So are there any negatives, honestly I couldn’t say there were. I just really enjoyed the experience of reading ‘Chocolat’, I loved the characters, the slight dark atmosphere the book has that broods and builds and of course I loved the chocolate which completely takes over your senses, you can taste and smell it coming off the page. In fact maybe that is the slight concern with the book, the amount of chocolate that I simply HAD to eat, I had no choice, whilst reading it.

As I am planning on reading the next two of the books in the ‘Chocolat’ series, I could (if the books have chocolate in them this much and this wonderfully) end up the size of a house and be sending Joanne Harris a large invoice for all the chocolate I have had to buy for the cravings and the membership I will need for a gym afterwards. ‘Chocolat’ is truly a delicious book and I am excited to have so much more Joanne Harris to look forward to.

Who else has read ‘Chocolat’ and what were your thoughts? Which of Joanne Harris’ other books have you read and would recommend? I have a real hankering to watch the film, with a big box of chocolates, later – in fact that could be my Friday night sorted.

18 Comments

Filed under Books of 2013, Joanne Harris, Review, Transworld Publishing

18 responses to “Chocolat – Joanne Harris

  1. I have only read the novel and not seen the film adaptation, because I didn’t want my enjoyment of this story, to be hindered by a director’s vision. I think that this is quirky and as you say, dark story, but I enjoyed it immensely. I haven’t read any other of Joanne Harris’ novels, but I plan to in the future.

  2. Laura Caldwell

    I have read all three of the Chocolat trilogy. While I love them all, the first and third were better than the second. I have also read Five Quarters of the Orange: A Novel. It also was excellent, it definitely has a similar feeling to the Chocolat books.

  3. Jen

    I loved Five Quarters of the Orange! ~Jen

  4. Loved Chocolate but haven’t read #2 and #3, although I do own the Lollipop Shoes and Peaches for Father Francis. Will definitely get to it at some point this spring. I enjoy Harris’s writing. I’ve also read Five Quarters of the Orange and that was really good. The five senses are peaked when reading her books.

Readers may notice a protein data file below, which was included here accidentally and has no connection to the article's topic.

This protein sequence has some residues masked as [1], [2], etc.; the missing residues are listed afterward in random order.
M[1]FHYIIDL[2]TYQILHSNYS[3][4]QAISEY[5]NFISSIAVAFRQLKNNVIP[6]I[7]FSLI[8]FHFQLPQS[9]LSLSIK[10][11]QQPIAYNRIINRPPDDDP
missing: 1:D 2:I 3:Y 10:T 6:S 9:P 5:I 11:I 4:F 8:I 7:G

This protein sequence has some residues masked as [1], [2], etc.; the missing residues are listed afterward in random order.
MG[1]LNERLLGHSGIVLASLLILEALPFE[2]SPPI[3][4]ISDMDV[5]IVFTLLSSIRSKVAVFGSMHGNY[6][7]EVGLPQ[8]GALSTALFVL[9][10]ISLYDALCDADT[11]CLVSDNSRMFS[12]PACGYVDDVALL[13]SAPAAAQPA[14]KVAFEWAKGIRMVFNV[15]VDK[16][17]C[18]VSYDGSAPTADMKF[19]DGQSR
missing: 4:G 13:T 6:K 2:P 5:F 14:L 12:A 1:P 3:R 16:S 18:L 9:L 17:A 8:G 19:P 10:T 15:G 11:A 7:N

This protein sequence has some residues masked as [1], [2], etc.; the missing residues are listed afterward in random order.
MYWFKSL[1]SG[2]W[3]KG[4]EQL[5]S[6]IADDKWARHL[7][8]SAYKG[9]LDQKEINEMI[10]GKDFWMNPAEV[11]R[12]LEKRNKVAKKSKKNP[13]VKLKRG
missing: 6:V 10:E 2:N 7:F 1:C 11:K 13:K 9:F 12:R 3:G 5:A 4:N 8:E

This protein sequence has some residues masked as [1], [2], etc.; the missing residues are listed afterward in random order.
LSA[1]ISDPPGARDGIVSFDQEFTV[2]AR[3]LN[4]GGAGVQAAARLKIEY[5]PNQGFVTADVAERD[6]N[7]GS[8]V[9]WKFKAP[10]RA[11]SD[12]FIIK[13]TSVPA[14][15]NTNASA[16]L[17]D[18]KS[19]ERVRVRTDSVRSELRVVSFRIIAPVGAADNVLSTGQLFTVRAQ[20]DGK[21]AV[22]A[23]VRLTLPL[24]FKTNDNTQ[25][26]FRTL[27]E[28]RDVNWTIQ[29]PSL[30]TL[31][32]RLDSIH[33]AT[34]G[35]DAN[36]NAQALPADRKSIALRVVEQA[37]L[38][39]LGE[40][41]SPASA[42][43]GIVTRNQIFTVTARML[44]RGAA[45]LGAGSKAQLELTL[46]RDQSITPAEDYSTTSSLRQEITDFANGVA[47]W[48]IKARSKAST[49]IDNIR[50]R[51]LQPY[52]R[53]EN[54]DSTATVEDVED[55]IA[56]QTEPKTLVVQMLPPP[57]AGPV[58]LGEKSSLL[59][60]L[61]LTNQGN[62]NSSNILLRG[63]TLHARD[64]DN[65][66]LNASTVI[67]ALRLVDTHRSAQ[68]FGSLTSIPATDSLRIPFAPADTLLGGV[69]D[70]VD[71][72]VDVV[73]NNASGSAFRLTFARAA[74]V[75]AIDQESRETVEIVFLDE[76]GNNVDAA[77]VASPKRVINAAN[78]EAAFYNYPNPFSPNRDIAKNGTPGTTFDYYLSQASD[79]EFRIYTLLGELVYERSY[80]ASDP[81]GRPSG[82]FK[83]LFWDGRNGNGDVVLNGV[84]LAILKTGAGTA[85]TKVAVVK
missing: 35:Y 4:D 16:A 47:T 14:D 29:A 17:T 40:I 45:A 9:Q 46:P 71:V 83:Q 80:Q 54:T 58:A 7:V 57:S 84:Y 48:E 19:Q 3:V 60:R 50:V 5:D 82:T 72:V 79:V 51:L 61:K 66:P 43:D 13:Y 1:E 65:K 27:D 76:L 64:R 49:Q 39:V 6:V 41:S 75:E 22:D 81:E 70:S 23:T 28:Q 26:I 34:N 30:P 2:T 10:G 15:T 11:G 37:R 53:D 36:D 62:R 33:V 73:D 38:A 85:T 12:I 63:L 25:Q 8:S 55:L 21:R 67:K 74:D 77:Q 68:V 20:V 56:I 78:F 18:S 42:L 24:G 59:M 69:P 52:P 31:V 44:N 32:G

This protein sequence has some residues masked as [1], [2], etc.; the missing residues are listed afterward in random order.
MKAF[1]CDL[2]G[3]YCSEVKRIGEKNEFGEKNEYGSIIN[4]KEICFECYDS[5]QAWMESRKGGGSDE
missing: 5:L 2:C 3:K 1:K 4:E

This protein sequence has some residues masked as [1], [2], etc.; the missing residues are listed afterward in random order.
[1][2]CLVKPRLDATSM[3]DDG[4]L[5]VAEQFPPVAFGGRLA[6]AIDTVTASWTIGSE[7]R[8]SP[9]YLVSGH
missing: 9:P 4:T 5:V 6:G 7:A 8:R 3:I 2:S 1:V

5. Interesting, as I have had this on the edge of my radar for awhile. But I avoided it because, having seen the movie (which I liked), I thought the book might be too twee. Good to hear it’s not.

  6. sue N

    Lollipop Shoes is a sequel and is darker still I loved them both.

  7. I agree with Laura – the third is better than the second of the three. I’ve read all of her others, with the exception of Blueeyedboy, which is on my TBR pile. I have to say I really enjoyed Coastliners.

  8. I loved Five Quarters of the Orange too. I haven’t read the ‘Chocolat’ sequels yet. I adored Gentlemen and Players though.

  9. Sharkell

    I have had Chocolat in my tbr pile for ages. I have been thinking about it a lot lately as I heard Joanne Harris speak on the radio a few weeks ago and was very impressed by her. I will dust it off and give it a whirl.

  10. Ruthiella

    Never read the book nor seen the movie! What is wrong with me!🙂 I know what you mean by waiting until the movie images have left your head, however, before you read the book. I like to generate my own images when I read a book. The only exception has been Gone with the Wind. Clark Gable and Vivian Leigh are so iconic, I couldn’t help but have them in my head when I read the book.

  11. This is too dangerous a book for me to read. I just wouldn’t be able to resist snaffling large quantities of chocolate to accompany the reading with dire consequences for the waist.

  12. I read this a couple of years ago after it had been sitting on my TBR for ages. I think I put it off for a while for a number of reasons: firstly, because I had already seen the film and, like you, wanted to ‘distance’ myself from it slightly. I also had the idea that the novel would be a whole lot more twee than the movie version. And finally the copy I owned was a very unappealing movie cover edition. When I finally got round to reading it I loved it, but have never had a desire to read the rest in the series. For me it feels very much like a stand-alone novel.

  13. I’ve never read any of her books but might give this a try after reading this review.

  14. Finally! I adore Joanne Harris. You should read all her books as all her books are amazing.🙂

  15. Sarah Bruch

    I recently read a couple of her collections of short stories, i especially loved the Muse story in A Cat A Hat And A Piece Of String. All recommended reads!

  16. We are very much in Joanne Harris phase for some reason, 4 reviews this month …

  17. Pingback: Mini Review Madness Part II; Ruiz Zafon, Kelly, Harris, & Le Guin | Savidge Reads

  18. Pingback: Books of 2013; Part I | Savidge Reads